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WHEN IS A GOOD TIME TO FILE FOR DIVORCE?

As family law attorneys, we do find that certain times of the year are busier than others. However, legally, there is not one time that is better than any other to initiate divorce filings. The decision to proceed with a divorce is obviously not solely based on the legal issues but is more of an emotional choice. However, in order to help make that decision you should be aware of the legal issues that you may confront. You should know your rights, entitlement and obligations. Typically, there are three topics: Custody, Support and Divorce.


DIVORCE– There is a lot of predictability in divorce. You may not like what you hear or you may not accept it but the benefit of meeting with an experienced attorney is to offer to you a roadmap of how a divorce will proceed. If you and your spouse are able to discuss the economic issues, you may save yourself thousands of dollars in legal fees.


A Divorce process typically begins is with the filing of a Complaint. It does not matter who files first. This is a formal document filed with the Court advising that you are proceeding with a divorce. The next thing to occur is the grounds or legal basis for the divorce. This can occur in three different ways. The first is by Consent. Ninety days after service of the Divorce Complaint you can each sign a consent agreeing to move the divorce along. The second is one year of separation. The third are fault grounds. This is the only time that fault is relevant in a divorce action. It does not mean that you get more or less of the marital estate - it is just the basis for divorce. This is a miserable way to proceed and not one that I would recommend.


Once the grounds have been established, you can move to court to resolve the economic issues. This is the division of all assets and liabilities accumulated during the marriage. In the ideal situation, you and your spouse can come to an agreement with the assistance of counsel. Therefore, there would not be any reason to proceed to court. If however, you and your spouse cannot agree, the court system is there for you. It is at this time that alimony is also resolved as to amount and length of time. For some reason many people think that alimony does not exist. That is not correct. It is alive and kicking in Pennsylvania. Again, this depends on many things the most important of which is the income of the parties and the length of the marriage.


Once these issues are resolved you will be divorced. You will not be divorced until the economic issues of your marriage are resolved either by agreement or court order.

CUSTODY – Just like divorce, there is not one time that is better than any other to file for custody. If you and the other parent can mutually agree on a schedule, you never even have to go to court. I do strongly suggest that any agreement that the two of you have made be written up by an attorney and made into an Order of Court. The reason for this is if the two of you do not agree on something in the future, you have this written document to fall back on.

There are two components to custody. There is legal custody which is the obligation to consult one other for all major medical, educational and religious decisions. This is usually shared. Each parent has a right to know what is going on with their child. Then there is physical custody – who has actual possession of the child. The parent who has more overnights in a calendar year has primary physical custody and the parent who has less of the overnights has partial physical custody. The parent with primary physical custody does not have any more rights than the other parent, it only means that you have more of the overnights. Another option is shared physical custody where the overnights the child spends with each parent are equal.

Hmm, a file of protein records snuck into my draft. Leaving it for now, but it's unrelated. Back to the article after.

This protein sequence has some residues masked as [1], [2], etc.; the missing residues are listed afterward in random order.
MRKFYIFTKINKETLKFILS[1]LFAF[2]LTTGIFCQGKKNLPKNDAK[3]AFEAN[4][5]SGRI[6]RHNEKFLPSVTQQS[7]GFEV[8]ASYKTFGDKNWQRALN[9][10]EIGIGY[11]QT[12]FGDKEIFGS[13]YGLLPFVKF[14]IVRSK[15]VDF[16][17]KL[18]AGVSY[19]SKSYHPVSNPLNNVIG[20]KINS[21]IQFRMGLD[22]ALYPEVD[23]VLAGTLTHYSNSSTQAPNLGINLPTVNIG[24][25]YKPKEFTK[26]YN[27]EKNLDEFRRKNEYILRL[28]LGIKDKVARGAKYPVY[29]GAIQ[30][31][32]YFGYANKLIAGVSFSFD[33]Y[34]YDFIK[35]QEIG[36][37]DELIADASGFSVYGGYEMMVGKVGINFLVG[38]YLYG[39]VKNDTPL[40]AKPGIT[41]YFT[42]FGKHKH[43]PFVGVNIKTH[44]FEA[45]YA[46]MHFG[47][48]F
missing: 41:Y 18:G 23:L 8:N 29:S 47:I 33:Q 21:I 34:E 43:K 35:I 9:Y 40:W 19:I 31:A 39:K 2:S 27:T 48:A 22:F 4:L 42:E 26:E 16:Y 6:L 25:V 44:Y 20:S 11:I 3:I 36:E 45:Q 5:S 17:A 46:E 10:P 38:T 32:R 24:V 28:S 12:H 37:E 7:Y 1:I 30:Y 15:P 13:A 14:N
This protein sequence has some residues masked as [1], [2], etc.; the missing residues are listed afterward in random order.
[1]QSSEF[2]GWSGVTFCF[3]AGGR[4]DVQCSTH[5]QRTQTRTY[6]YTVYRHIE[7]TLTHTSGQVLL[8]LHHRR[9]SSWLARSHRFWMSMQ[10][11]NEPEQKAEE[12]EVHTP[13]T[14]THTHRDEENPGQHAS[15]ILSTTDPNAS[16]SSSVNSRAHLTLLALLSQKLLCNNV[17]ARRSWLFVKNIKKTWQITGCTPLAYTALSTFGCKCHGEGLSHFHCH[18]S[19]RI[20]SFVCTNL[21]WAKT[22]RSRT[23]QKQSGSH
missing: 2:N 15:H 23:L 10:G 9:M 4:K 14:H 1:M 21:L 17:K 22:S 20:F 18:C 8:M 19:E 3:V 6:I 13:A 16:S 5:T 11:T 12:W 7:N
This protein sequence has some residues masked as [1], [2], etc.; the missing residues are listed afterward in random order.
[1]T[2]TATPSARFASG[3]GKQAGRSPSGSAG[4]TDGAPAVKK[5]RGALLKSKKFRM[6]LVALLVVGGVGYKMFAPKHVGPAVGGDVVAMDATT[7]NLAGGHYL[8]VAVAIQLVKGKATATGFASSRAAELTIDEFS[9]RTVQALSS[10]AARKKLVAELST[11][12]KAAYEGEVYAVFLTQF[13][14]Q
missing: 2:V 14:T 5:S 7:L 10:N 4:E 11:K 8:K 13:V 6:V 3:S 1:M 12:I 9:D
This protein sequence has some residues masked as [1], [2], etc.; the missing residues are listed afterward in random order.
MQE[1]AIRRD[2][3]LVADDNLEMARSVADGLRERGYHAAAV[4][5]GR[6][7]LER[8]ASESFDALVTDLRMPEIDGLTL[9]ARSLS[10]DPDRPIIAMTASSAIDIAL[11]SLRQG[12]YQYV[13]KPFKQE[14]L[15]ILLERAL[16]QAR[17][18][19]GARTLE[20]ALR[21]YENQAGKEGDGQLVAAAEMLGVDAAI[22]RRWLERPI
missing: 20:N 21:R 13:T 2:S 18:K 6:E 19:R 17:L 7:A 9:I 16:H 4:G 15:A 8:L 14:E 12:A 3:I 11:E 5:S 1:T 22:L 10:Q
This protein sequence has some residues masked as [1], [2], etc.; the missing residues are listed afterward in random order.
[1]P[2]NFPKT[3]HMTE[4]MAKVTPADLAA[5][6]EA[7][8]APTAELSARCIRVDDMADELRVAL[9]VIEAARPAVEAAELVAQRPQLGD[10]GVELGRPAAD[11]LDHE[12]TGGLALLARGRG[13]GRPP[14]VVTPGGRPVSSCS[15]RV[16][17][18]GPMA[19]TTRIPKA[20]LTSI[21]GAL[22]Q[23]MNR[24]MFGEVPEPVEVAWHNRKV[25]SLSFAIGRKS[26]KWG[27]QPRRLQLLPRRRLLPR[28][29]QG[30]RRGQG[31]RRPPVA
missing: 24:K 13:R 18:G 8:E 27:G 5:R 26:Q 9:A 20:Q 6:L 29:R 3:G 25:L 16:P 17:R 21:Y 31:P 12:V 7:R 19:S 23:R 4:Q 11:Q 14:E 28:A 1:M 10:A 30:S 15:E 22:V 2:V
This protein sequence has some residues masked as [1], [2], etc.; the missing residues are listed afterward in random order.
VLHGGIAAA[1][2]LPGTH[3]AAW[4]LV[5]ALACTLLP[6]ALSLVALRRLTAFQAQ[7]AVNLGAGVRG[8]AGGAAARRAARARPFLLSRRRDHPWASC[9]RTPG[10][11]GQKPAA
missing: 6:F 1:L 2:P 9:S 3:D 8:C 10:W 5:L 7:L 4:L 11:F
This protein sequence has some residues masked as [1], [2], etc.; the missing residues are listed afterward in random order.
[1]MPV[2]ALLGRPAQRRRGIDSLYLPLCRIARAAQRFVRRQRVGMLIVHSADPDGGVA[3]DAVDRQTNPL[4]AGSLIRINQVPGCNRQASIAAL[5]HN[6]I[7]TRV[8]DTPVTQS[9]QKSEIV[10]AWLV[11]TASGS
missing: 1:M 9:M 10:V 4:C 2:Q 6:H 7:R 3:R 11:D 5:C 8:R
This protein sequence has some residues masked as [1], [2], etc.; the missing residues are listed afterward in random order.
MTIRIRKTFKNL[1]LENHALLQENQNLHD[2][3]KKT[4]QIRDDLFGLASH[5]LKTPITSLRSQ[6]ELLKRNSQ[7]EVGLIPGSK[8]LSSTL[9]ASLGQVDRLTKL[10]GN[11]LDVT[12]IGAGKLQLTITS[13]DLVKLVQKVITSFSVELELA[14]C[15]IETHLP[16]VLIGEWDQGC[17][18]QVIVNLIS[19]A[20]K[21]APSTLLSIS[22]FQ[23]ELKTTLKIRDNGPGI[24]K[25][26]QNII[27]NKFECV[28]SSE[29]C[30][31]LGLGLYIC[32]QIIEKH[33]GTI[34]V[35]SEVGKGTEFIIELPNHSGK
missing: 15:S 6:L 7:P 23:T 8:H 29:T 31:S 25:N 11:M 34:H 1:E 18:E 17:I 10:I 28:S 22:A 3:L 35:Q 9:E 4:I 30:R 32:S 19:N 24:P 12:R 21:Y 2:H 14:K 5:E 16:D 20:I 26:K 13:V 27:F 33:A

SUPPORT - If one parent does not pay child support to the other parent, it is the right time to file for child support. If you and your spouse are living separate and apart and one spouse earns more than the other, the income inferior spouse may be entitled to spousal support.

As to child support, the parent who has partial physical custody pays child support to the parent who has primary physical custody. Pennsylvania and New Jersey have in place Child Support Guidelines which determine how much support one parent pays to the other. Even with a shared physical custody arrangement, if one parent earns more than the other, there still may be a child support obligation. This issue also includes contribution for child care, health insurance and extra-curricular activities.



As to spousal support, the determination is based on many factors, but the main points are the length of the marriage and the income of the parties.

  1. I recognize that I may have raised more questions than answers for you. However, this is just an outline of the issues that you may confront. That is why I suggest a consultation with an experienced family law attorney. At Liebmann Family Law we offer a free initial consultation. We do this because making the decision to proceed and choosing an attorney is not easy. You must find someone who knows the law and someone with whom you feel comfortable will protect your interest. With the legal answers, you are better equipped to make the emotional decision whether to proceed or not.

Mindy Snyder is an attorney with Liebmann Family Law in Newtown. Each of the attorneys in the office has over 29 years of experience handling these issues. We appear in Bucks and the surrounding counties, including New Jersey. Please contact our office to schedule the initial free consultation to make this decision easier. (215)860-8200. www.Liebmannfamilylaw.com.

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